Setup

The first thing I learned was that it takes a while to dial in the right temperatures for your printer. For ABS, I had to use 245°C for the extruder temperature and 100°C for the bed temperature. For PLA, I had to use 215°C for the extruder temperature and 70°C for the bed temperature. These temperature where above the defaults but they allowed me to have nice prints that stick to the bed without any glue or hairspray. I also found that I needed to remove the print before the bed totally cooled down because it would stick so well.

Besides the temperatures, it has been very important to keep leveling the bed. The bed would become uneven after my print finished and I scraped off any additional filament. I would then spend the time to re-level the bed because the first layer of the next print would show less filament on one side versus another.

 3D Models

Two piece case for Pine 64 made out of ABS.
Two piece case for Pine 64 made out of ABS.

In order to use your 3D printer, you need a model to print. There are many online sites that allow users to share their models such as Thingiverse, Pinshape and Yobi3D to name just a few. I have been using Thingiverse the most to find interesting prints from kitchen utensils to VR goggles. However, one of the most useful prints I have done so far was to fix a broken latch that was in a center console of one of my cars. To purchase the part would have cost around $10 USD, but I was able to find the model online and print it for around 25¢ USD.

Software

One of the great things about getting into 3D printing now is that there are many mature and free software applications to take advantage of. The one that I have used the most is Cura. When I download the models in STL format, I can use Cura to convert them to GCode files that my printer uses to print. The other nice features of Cura is that it accurately estimate the time and cost of each part.

On the other hand, sometimes you need to create your own models. Autodesk is the well-known maker of the AutoCAD™ line of 3D model applications. In addition, Autodesk also offers some free applications for hobbyists. One such application is their Fusion 360 application.  This application allows you to create very sophisticated models with a pretty low learning curve. Autodesk offers many of there 123D applications for free that allow you to create and manipulate 3D models on your desktop, tablet or mobile phone. One of their other applications that I have found very useful is their MeshMixer for cleaning up 3D models. Other applications like Sketchup Make are easy to use and there are multiple plugins that help you tackle many tough jobs like making screw threads. However, I think once you take the time to learn Fusion 360, there isn’t anything you can’t build right within that tool.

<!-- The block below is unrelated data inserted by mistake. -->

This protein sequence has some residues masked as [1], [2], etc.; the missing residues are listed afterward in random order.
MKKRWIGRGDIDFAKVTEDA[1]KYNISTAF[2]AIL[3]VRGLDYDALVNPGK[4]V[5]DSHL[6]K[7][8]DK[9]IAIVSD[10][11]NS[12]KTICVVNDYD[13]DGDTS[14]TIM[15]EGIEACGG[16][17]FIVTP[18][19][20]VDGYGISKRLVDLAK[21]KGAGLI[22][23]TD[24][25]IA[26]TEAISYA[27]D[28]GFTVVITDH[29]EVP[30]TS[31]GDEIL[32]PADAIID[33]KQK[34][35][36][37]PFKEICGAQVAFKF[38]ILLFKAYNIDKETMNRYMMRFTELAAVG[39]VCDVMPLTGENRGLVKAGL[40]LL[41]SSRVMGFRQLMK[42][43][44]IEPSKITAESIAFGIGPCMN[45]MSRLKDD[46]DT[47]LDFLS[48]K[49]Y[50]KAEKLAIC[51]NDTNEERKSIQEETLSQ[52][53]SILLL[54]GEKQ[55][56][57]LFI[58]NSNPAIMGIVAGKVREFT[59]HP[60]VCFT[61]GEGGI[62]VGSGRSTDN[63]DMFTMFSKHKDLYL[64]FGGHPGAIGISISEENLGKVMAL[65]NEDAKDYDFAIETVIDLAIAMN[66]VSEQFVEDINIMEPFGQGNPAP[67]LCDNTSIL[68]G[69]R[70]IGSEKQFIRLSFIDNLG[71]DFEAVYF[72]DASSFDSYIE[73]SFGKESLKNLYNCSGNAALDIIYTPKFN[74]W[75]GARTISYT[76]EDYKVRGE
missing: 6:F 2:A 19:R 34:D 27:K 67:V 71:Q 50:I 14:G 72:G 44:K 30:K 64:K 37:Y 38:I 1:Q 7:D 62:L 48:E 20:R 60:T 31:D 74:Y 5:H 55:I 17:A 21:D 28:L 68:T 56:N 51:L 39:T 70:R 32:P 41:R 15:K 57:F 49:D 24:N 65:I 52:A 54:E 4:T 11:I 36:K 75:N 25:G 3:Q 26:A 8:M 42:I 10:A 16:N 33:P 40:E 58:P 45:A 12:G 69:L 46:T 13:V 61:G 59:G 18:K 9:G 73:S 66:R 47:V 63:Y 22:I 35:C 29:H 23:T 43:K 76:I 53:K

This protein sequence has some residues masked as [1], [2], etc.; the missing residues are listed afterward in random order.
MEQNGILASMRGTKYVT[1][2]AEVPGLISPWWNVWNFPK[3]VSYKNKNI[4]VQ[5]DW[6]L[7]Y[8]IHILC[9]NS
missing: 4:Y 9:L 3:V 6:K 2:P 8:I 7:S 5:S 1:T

Time and Money

Raspberry Pi Zero Case
Raspberry Pi Zero Case

Besides the cost of your printer, you need to purchase the filament that is used to make your prints. As with most things, the cost of filament has come down quite a bit. I have been able to pick up 1kg ABS and 1kg PLC spools for roughly $20 USD. That takes my cost to about $0.06 per meter of filament that I use and most of my prints have taken 2 to 9 meters of filament. The trade-off of being able to make inexpensive 3D prints is that it takes a lot of time. For example, this Raspberry Pi Zero case that I printed in red PLA cost about 28¢ USD but it took 2 hours and 50 minutes.

Conclusion

Although it took a while to get up and running, it has been worth it. I feel that I can make anything… as long as it is made out of plastic and is smaller than an 8 inch cube!